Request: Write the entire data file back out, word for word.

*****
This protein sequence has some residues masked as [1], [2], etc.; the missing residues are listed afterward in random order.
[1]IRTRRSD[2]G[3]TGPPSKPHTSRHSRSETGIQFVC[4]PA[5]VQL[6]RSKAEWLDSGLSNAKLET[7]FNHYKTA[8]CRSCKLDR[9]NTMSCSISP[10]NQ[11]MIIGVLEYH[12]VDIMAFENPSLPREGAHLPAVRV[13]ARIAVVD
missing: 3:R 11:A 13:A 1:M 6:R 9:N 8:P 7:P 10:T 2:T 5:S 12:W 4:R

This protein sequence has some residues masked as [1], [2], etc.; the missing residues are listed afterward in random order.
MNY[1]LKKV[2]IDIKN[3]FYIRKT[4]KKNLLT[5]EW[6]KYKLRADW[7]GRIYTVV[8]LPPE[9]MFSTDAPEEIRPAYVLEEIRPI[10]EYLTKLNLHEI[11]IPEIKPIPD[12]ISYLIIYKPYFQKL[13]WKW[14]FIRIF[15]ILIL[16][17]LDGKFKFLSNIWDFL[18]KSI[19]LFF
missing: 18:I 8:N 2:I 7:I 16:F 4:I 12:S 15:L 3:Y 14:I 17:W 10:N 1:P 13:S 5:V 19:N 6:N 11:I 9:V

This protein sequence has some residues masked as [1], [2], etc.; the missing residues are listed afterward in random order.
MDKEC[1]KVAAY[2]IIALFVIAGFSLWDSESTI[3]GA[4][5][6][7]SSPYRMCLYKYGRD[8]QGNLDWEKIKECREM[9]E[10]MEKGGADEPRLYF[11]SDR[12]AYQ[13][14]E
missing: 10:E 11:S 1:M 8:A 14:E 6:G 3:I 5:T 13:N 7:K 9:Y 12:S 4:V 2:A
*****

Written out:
This protein sequence has some residues masked as [1], [2], etc.; the missing residues are listed afterward in random order.
[1]IRTRRSD[2]G[3]TGPPSKPHTSRHSRSETGIQFVC[4]PA[5]VQL[6]RSKAEWLDSGLSNAKLET[7]FNHYKTA[8]CRSCKLDR[9]NTMSCSISP[10]NQ[11]MIIGVLEYH[12]VDIMAFENPSLPREGAHLPAVRV[13]ARIAVVD
missing: 3:R 11:A 13:A 1:M 6:R 9:N 8:P 7:P 10:T 2:T 5:S 12:W 4:R

This protein sequence has some residues masked as [1], [2], etc.; the missing residues are listed afterward in random order.
MNY[1]LKKV[2]IDIKN[3]FYIRKT[4]KKNLLT[5]EW[6]KYKLRADW[7]GRIYTVV[8]LPPE[9]MFSTDAPEEIRPAYVLEEIRPI[10]EYLTKLNLHEI[11]IPEIKPIPD[12]ISYLIIYKPYFQKL[13]WKW[14]FIRIF[15]ILIL[16][17]LDGKFKFLSNIWDFL[18]KSI[19]LFF
missing: 18:I 8:N 2:I 7:I 16:F 4:I 12:S 15:L 3:Y 14:I 17:W 10:N 1:P 13:S 5:V 19:N 6:N 11:I 9:V

This protein sequence has some residues masked as [1], [2], etc.; the missing residues are listed afterward in random order.
MDKEC[1]KVAAY[2]IIALFVIAGFSLWDSESTI[3]GA[4][5][6][7]SSPYRMCLYKYGRD[8]QGNLDWEKIKECREM[9]E[10]MEKGGADEPRLYF[11]SDR[12]AYQ[13][14]E
missing: 10:E 11:S 1:M 8:A 14:E 6:G 3:I 5:T 13:N 7:K 9:Y 12:S 4:V 2:A